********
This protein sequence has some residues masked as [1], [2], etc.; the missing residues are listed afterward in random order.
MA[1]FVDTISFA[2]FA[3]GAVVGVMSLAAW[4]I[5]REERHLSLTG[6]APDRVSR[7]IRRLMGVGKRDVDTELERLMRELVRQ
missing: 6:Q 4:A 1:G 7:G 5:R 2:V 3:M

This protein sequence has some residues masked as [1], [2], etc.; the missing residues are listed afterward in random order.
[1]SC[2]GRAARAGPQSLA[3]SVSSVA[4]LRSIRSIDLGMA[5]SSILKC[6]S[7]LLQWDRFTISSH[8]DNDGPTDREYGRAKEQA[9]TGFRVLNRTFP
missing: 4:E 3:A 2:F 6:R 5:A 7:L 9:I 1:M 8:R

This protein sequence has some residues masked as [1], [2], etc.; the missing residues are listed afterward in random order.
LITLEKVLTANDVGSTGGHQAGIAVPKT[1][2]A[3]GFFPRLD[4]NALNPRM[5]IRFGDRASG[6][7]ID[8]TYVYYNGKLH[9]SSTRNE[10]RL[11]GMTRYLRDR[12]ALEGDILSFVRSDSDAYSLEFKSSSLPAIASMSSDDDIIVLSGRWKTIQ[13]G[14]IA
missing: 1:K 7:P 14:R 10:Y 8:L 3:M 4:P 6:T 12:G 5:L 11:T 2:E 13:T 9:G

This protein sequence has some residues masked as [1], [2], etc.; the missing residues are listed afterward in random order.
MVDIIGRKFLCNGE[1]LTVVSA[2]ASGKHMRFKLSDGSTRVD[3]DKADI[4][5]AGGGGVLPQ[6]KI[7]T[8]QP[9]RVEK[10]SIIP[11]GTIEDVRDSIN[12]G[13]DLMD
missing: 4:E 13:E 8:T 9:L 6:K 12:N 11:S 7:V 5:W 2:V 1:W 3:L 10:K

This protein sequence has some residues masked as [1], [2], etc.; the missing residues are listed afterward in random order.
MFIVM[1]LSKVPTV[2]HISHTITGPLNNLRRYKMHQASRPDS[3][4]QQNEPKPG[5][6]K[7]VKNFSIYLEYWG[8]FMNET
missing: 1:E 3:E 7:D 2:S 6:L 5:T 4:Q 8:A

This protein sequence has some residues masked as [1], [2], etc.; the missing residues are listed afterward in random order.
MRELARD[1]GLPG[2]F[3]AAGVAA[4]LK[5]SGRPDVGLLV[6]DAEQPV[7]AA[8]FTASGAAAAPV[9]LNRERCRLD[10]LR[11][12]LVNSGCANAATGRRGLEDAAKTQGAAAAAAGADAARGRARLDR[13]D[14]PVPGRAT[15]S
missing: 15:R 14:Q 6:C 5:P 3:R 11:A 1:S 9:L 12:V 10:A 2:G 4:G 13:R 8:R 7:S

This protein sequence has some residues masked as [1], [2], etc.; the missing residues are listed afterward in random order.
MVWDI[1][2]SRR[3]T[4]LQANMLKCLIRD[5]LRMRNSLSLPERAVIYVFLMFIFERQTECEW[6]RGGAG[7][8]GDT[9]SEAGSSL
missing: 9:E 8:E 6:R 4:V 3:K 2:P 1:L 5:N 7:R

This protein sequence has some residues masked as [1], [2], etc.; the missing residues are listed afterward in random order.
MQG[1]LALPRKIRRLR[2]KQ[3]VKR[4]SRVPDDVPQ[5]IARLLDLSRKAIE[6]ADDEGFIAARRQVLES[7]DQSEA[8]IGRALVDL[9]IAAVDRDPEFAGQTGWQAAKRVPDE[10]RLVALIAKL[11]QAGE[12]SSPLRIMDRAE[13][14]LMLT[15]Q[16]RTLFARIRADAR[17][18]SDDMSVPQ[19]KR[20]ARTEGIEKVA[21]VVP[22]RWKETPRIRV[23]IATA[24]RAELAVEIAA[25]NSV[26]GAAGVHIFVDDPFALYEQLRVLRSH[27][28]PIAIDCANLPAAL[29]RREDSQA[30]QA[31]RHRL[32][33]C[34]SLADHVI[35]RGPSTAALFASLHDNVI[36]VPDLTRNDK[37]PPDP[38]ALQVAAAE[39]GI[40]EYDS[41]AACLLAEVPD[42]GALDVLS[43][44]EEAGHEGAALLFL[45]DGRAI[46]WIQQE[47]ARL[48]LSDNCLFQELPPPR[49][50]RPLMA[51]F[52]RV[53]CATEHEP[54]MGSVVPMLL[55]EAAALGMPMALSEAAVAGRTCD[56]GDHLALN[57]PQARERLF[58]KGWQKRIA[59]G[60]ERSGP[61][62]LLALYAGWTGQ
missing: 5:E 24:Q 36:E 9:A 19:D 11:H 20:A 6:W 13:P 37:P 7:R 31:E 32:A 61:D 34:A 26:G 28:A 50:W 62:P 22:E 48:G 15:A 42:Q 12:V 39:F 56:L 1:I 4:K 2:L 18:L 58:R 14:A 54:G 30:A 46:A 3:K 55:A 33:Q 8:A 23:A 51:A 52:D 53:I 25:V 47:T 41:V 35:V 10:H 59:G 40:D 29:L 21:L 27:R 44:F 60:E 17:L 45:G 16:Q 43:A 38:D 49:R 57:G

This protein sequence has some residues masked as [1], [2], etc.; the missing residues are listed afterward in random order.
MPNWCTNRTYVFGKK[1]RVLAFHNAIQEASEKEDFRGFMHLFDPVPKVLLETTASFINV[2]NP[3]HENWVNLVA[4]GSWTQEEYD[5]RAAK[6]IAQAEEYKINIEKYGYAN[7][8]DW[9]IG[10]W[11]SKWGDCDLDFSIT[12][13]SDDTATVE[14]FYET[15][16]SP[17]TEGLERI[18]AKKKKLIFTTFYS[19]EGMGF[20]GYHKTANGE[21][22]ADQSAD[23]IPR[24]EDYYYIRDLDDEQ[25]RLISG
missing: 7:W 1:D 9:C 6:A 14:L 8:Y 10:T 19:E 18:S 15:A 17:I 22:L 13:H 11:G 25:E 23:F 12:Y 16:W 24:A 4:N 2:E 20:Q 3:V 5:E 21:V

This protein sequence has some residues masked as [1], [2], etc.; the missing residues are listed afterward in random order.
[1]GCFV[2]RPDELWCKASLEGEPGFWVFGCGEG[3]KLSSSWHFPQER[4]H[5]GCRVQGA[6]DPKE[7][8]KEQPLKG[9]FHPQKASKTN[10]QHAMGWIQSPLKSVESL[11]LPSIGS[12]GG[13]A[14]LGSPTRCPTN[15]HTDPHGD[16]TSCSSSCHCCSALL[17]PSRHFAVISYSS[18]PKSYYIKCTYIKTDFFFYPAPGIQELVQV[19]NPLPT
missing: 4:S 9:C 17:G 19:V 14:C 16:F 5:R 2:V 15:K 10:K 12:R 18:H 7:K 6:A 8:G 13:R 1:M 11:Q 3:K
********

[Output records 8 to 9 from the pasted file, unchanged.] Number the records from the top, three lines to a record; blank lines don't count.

This protein sequence has some residues masked as [1], [2], etc.; the missing residues are listed afterward in random order.
MQG[1]LALPRKIRRLR[2]KQ[3]VKR[4]SRVPDDVPQ[5]IARLLDLSRKAIE[6]ADDEGFIAARRQVLES[7]DQSEA[8]IGRALVDL[9]IAAVDRDPEFAGQTGWQAAKRVPDE[10]RLVALIAKL[11]QAGE[12]SSPLRIMDRAE[13][14]LMLT[15]Q[16]RTLFARIRADAR[17][18]SDDMSVPQ[19]KR[20]ARTEGIEKVA[21]VVP[22]RWKETPRIRV[23]IATA[24]RAELAVEIAA[25]NSV[26]GAAGVHIFVDDPFALYEQLRVLRSH[27][28]PIAIDCANLPAAL[29]RREDSQA[30]QA[31]RHRL[32][33]C[34]SLADHVI[35]RGPSTAALFASLHDNVI[36]VPDLTRNDK[37]PPDP[38]ALQVAAAE[39]GI[40]EYDS[41]AACLLAEVPD[42]GALDVLS[43][44]EEAGHEGAALLFL[45]DGRAI[46]WIQQE[47]ARL[48]LSDNCLFQELPPPR[49][50]RPLMA[51]F[52]RV[53]CATEHEP[54]MGSVVPMLL[55]EAAALGMPMALSEAAVAGRTCD[56]GDHLALN[57]PQARERLF[58]KGWQKRIA[59]G[60]ERSGP[61][62]LLALYAGWTGQ
missing: 5:E 24:Q 36:E 9:A 19:D 11:H 20:A 6:W 13:P 37:P 7:R 31:E 32:A 61:D 34:A 26:G 28:A 50:W 62:P 22:E 48:G 15:A 42:Q 12:V 39:F 56:L 1:I 4:K 2:L 18:L 58:R 14:A 54:G 30:A 46:A 3:K 55:A 33:Q 8:A 23:A 51:A 52:D 53:I 25:V 47:T 41:V 35:V 10:H 59:G 40:D 29:L 21:L 27:R 44:F 60:E 17:L 45:G 16:Q 43:A 38:D 49:R 57:G

This protein sequence has some residues masked as [1], [2], etc.; the missing residues are listed afterward in random order.
MPNWCTNRTYVFGKK[1]RVLAFHNAIQEASEKEDFRGFMHLFDPVPKVLLETTASFINV[2]NP[3]HENWVNLVA[4]GSWTQEEYD[5]RAAK[6]IAQAEEYKINIEKYGYAN[7][8]DW[9]IG[10]W[11]SKWGDCDLDFSIT[12][13]SDDTATVE[14]FYET[15][16]SP[17]TEGLERI[18]AKKKKLIFTTFYS[19]EGMGF[20]GYHKTANGE[21][22]ADQSAD[23]IPR[24]EDYYYIRDLDDEQ[25]RLISG
missing: 7:W 1:D 9:C 6:A 14:L 8:Y 10:T 19:E 18:S 15:A 17:I 22:L 13:H 11:G 25:E 23:F 12:Y 16:W 24:A 4:N 2:E 20:Q 3:V 5:E 21:V